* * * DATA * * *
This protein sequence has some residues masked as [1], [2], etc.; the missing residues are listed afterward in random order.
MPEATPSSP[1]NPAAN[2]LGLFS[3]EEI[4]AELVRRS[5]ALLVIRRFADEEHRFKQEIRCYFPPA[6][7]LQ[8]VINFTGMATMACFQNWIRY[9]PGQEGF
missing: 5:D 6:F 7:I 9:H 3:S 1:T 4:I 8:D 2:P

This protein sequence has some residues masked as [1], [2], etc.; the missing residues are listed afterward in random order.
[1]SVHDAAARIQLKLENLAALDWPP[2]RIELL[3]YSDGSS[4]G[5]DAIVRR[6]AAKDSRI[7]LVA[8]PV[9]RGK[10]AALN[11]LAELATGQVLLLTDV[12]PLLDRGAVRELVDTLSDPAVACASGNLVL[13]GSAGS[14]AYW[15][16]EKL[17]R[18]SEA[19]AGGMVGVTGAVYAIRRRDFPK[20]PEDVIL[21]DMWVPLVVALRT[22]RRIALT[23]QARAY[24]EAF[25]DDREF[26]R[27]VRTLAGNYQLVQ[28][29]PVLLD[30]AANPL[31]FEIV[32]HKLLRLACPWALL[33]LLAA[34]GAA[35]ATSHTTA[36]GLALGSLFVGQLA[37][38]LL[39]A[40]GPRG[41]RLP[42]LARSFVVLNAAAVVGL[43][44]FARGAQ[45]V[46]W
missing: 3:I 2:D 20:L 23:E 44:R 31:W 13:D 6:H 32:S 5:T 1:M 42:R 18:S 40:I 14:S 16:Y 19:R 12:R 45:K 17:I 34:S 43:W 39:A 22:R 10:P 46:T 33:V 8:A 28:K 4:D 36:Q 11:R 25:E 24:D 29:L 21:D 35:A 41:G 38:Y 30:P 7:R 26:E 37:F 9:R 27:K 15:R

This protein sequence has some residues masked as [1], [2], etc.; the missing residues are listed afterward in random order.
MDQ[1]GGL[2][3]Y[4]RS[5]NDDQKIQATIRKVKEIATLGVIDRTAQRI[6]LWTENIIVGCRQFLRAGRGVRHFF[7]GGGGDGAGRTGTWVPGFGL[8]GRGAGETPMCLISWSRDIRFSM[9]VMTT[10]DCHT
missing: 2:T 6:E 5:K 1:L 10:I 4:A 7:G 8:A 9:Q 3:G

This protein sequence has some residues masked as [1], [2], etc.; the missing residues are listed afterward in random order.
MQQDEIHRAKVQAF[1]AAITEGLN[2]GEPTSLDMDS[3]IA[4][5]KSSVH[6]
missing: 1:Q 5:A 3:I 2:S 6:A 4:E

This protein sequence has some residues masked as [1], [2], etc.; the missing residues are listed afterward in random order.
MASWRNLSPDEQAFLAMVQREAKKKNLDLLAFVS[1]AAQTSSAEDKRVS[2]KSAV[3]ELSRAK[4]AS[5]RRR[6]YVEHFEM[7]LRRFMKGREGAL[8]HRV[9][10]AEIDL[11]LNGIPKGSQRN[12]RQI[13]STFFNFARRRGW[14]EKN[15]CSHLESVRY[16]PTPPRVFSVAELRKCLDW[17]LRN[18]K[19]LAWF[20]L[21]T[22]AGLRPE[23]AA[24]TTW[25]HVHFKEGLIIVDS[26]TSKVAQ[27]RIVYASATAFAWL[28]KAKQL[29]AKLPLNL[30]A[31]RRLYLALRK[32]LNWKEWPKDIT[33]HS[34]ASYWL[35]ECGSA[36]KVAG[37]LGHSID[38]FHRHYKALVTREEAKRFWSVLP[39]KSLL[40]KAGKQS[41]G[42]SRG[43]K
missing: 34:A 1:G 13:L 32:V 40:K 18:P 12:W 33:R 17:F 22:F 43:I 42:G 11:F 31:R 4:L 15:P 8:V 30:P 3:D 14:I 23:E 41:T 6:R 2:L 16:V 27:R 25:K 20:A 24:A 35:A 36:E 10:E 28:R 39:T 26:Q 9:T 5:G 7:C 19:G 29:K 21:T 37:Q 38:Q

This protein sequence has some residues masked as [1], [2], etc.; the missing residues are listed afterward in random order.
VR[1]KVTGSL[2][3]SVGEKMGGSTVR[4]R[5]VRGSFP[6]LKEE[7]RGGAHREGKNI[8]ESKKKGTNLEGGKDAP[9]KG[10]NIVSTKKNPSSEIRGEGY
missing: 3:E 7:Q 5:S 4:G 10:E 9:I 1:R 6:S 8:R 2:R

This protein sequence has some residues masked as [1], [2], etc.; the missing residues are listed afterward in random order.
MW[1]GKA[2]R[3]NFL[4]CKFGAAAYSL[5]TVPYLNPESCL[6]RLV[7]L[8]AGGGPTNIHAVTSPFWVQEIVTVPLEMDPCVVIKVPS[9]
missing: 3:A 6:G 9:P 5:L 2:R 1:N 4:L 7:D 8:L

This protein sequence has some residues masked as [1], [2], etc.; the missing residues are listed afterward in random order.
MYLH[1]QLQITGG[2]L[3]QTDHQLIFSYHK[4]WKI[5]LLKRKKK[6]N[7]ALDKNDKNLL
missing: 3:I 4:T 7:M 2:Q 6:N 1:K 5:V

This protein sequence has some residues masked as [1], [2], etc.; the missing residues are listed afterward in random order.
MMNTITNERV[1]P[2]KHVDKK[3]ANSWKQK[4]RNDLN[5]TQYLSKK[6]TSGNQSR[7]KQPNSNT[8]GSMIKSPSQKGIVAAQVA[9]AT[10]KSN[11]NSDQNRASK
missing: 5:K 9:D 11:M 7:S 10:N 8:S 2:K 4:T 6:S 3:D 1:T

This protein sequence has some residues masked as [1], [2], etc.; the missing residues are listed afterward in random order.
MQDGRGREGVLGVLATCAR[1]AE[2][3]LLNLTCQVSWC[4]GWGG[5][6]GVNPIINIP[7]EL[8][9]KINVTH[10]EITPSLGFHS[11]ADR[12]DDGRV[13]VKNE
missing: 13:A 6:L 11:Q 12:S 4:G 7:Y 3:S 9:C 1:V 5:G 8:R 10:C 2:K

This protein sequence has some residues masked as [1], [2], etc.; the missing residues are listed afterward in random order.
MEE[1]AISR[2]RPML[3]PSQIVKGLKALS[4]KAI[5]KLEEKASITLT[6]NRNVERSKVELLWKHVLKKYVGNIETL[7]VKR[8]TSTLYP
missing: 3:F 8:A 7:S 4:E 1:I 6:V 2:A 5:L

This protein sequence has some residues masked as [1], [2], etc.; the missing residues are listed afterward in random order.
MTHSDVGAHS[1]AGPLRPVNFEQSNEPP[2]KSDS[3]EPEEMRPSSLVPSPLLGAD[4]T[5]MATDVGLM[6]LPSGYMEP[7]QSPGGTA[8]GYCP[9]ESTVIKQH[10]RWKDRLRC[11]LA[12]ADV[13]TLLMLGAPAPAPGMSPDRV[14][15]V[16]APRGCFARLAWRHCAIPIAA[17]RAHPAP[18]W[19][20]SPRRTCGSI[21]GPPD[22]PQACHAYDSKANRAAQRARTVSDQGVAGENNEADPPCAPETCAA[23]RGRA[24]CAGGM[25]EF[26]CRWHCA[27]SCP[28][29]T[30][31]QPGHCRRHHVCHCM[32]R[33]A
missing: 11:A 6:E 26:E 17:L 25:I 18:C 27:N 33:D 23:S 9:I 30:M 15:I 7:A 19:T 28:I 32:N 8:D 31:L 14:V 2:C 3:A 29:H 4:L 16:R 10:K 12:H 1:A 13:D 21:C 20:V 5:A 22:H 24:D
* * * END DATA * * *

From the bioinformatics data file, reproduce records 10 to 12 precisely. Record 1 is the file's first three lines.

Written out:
This protein sequence has some residues masked as [1], [2], etc.; the missing residues are listed afterward in random order.
MQDGRGREGVLGVLATCAR[1]AE[2][3]LLNLTCQVSWC[4]GWGG[5][6]GVNPIINIP[7]EL[8][9]KINVTH[10]EITPSLGFHS[11]ADR[12]DDGRV[13]VKNE
missing: 13:A 6:L 11:Q 12:S 4:G 7:Y 3:S 9:C 1:V 5:G 8:R 10:C 2:K

This protein sequence has some residues masked as [1], [2], etc.; the missing residues are listed afterward in random order.
MEE[1]AISR[2]RPML[3]PSQIVKGLKALS[4]KAI[5]KLEEKASITLT[6]NRNVERSKVELLWKHVLKKYVGNIETL[7]VKR[8]TSTLYP
missing: 3:F 8:A 7:S 4:E 1:I 6:V 2:A 5:L

This protein sequence has some residues masked as [1], [2], etc.; the missing residues are listed afterward in random order.
MTHSDVGAHS[1]AGPLRPVNFEQSNEPP[2]KSDS[3]EPEEMRPSSLVPSPLLGAD[4]T[5]MATDVGLM[6]LPSGYMEP[7]QSPGGTA[8]GYCP[9]ESTVIKQH[10]RWKDRLRC[11]LA[12]ADV[13]TLLMLGAPAPAPGMSPDRV[14][15]V[16]APRGCFARLAWRHCAIPIAA[17]RAHPAP[18]W[19][20]SPRRTCGSI[21]GPPD[22]PQACHAYDSKANRAAQRARTVSDQGVAGENNEADPPCAPETCAA[23]RGRA[24]CAGGM[25]EF[26]CRWHCA[27]SCP[28][29]T[30][31]QPGHCRRHHVCHCM[32]R[33]A
missing: 11:A 6:E 26:E 17:L 25:I 18:C 27:N 33:D 23:S 9:I 30:M 15:I 7:A 19:T 28:I 32:N 8:D 31:L 14:V 2:C 3:A 29:H 4:L 16:R 10:K 12:H 1:A 13:D 21:C 20:V 5:A 22:H 24:D